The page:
Artist Mark Huebner/ 1966 -Ffm-Germany/ Multi media Installations, Performance Art, Sculpture and Painting/ Bamboo Art and Construction/ lives and works in Costa Rica and Germany
Co-owner and creator of the eco-lodge www.ojodelmar.com/ Founder of Bamboo Rocks S.A./ Head of Bamboo Cooperative and tropical Building Consultant
Arriving in Munich in 1989 I discovered a deserted island in the middle of the city. It was an incredible place, an old factory established in 1837 surrounded by rivers and trees. The company that owned the factory had recently changed location, the place was abandoned. I quickly moved in calling one of the empty spaces my first studio. During this transition I learned the building was being set up as an artist colony. As a pioneer of this colony I soon found myself surrounded by great artists of all persuasions. Up until that point painting had been my primary artistic expression. My studio was unsuitable for painting. This prompted my genesis as a sculptor. I mined steel and scraps from junk yards; this became my medium.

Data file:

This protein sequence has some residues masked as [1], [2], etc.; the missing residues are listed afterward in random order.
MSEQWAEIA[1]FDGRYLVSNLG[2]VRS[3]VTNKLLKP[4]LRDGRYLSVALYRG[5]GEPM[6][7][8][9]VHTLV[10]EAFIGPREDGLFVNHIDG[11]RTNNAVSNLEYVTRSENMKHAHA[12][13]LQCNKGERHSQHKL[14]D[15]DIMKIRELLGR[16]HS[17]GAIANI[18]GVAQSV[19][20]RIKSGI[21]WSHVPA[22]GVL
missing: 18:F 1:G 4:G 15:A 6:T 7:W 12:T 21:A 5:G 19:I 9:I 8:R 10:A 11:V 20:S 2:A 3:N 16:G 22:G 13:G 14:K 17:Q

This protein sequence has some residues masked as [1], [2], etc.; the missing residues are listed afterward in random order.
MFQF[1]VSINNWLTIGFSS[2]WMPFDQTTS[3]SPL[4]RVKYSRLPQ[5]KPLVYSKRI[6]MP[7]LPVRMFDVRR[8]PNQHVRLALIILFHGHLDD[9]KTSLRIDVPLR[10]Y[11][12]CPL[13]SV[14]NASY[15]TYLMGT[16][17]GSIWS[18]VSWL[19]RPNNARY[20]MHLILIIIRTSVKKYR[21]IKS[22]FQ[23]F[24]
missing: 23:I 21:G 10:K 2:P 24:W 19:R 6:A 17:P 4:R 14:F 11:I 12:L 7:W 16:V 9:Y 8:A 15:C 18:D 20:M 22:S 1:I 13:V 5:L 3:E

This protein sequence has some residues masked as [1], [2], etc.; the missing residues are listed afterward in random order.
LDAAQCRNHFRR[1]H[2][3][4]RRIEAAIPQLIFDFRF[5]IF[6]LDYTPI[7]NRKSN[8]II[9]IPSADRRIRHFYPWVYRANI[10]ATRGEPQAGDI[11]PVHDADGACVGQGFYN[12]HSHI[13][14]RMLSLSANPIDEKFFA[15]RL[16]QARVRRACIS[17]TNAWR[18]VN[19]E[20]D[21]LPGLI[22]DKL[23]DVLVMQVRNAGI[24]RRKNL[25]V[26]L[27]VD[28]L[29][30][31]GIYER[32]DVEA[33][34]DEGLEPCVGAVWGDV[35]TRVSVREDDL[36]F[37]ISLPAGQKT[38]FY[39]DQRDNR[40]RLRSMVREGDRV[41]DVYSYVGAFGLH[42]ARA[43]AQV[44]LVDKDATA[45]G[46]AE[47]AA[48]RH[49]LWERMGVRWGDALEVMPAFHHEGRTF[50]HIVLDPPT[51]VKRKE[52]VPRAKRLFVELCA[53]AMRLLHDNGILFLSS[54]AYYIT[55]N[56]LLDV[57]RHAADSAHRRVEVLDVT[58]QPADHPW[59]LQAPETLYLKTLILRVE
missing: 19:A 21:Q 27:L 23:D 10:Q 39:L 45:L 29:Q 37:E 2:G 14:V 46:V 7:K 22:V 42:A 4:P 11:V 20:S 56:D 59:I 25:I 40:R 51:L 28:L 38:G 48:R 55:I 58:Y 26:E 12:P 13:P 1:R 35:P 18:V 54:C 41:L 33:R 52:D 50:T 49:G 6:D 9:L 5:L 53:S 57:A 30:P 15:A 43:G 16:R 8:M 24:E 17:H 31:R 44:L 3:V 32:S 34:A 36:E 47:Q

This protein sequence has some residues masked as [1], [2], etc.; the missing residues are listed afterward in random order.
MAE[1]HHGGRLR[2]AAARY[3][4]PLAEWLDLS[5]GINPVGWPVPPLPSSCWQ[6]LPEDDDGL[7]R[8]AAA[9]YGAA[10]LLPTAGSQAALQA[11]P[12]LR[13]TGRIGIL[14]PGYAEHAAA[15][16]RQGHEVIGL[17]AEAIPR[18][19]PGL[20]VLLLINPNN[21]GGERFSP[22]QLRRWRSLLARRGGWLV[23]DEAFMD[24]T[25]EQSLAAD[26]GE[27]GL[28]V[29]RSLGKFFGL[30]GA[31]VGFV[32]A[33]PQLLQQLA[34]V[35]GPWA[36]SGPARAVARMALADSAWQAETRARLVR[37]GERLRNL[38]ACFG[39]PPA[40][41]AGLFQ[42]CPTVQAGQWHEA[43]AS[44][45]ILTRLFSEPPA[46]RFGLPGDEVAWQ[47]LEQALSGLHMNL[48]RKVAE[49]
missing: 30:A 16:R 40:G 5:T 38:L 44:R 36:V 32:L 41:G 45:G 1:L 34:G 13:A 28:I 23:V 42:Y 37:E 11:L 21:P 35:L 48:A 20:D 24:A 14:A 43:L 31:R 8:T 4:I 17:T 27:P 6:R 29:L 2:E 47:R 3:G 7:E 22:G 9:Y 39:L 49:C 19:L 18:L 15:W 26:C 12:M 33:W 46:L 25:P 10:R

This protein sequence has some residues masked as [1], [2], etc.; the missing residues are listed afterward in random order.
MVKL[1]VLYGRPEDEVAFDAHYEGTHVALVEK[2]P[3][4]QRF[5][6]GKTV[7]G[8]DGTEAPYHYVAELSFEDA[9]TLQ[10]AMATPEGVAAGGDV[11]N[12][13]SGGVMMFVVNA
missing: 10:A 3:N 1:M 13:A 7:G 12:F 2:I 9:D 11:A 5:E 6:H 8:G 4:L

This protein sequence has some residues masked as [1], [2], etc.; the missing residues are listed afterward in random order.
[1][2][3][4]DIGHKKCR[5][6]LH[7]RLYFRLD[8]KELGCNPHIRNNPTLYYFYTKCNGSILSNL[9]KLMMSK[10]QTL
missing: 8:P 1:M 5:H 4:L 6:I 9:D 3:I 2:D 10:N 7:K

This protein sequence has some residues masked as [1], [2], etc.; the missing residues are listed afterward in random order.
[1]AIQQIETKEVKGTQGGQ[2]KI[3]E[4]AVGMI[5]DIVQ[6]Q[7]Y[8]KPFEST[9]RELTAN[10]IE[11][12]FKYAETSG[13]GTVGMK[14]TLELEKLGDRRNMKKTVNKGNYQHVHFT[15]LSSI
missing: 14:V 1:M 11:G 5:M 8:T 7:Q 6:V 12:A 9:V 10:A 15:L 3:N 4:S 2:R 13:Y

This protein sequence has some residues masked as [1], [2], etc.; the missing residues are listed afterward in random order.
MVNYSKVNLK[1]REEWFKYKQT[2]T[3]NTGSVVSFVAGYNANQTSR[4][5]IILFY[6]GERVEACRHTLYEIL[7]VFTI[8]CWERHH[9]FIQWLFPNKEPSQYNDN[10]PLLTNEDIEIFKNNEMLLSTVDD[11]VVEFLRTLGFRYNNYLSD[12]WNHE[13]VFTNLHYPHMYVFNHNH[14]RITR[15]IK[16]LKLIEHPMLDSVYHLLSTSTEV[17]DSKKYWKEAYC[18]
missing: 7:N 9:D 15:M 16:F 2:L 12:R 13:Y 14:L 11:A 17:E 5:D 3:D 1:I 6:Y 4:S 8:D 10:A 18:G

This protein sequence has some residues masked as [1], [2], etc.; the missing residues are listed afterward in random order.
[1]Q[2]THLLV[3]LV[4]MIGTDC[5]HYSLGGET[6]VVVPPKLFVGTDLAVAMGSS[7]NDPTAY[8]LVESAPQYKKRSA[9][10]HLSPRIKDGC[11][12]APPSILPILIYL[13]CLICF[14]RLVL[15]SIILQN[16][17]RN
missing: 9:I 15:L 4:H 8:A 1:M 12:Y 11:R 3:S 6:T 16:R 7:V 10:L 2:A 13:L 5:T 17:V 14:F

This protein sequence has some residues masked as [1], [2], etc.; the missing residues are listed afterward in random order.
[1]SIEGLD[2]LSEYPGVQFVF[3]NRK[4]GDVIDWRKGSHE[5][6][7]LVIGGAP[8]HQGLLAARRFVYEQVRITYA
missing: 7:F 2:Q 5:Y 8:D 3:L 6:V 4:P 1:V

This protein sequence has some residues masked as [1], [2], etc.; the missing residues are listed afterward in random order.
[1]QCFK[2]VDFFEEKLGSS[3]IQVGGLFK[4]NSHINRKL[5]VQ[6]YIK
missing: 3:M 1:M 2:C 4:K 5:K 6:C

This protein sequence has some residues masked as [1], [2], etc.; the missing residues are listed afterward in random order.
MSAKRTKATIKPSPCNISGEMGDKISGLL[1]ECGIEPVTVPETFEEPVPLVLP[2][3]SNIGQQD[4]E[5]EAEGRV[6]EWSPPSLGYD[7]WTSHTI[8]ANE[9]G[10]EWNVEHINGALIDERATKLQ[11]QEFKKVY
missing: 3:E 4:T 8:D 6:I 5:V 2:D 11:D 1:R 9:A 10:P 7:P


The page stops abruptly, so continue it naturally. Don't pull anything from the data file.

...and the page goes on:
I learned a lot from my artist companions, some of whom were already quite well known. I found it challenging and invigorating. Concentrating one hundred percent on my work allowed me to progress rapidly. Working with steel is expensive, money became short. This factor led me to develop my skills as a designer. I created furniture, theatre and movie sets, concert venues, clubs and restaurants as well as private homes and commercial centers. At the time I felt a separation. I struggled, seeing the design work as a deviation separating me from my more classical work. In retrospect I realise it is all one. Design work being a commercial expression of the more contemplative art within.
Design work requires rationality and rigidity. Functional components are limiting. I felt barriers in being able to convey my message. Within Art the lack of frame, structure and most importantly guidelines causes the artist to rely primarily on inner mind space and strength of intuition. These are boundless. For this reason I have consciously separated these to fields of work regardless of there spheres of influence.